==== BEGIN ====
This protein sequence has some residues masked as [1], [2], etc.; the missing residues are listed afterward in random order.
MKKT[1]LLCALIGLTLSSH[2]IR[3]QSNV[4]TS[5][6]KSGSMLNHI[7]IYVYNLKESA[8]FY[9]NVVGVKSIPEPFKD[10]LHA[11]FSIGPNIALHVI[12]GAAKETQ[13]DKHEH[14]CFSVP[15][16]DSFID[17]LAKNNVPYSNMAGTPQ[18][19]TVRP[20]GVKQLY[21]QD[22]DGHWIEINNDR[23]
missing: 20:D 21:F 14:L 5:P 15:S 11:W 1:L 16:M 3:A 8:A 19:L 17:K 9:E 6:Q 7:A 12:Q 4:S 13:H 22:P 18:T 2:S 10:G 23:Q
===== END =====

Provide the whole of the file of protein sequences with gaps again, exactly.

This protein sequence has some residues masked as [1], [2], etc.; the missing residues are listed afterward in random order.
MKKT[1]LLCALIGLTLSSH[2]IR[3]QSNV[4]TS[5][6]KSGSMLNHI[7]IYVYNLKESA[8]FY[9]NVVGVKSIPEPFKD[10]LHA[11]FSIGPNIALHVI[12]GAAKETQ[13]DKHEH[14]CFSVP[15][16]DSFID[17]LAKNNVPYSNMAGTPQ[18][19]TVRP[20]GVKQLY[21]QD[22]DGHWIEINNDR[23]
missing: 20:D 21:F 14:L 5:P 15:S 11:W 1:L 16:M 3:A 8:A 19:L 17:K 9:E 6:Q 7:A 12:Q 4:S 13:H 22:P 18:T 2:S 10:G 23:Q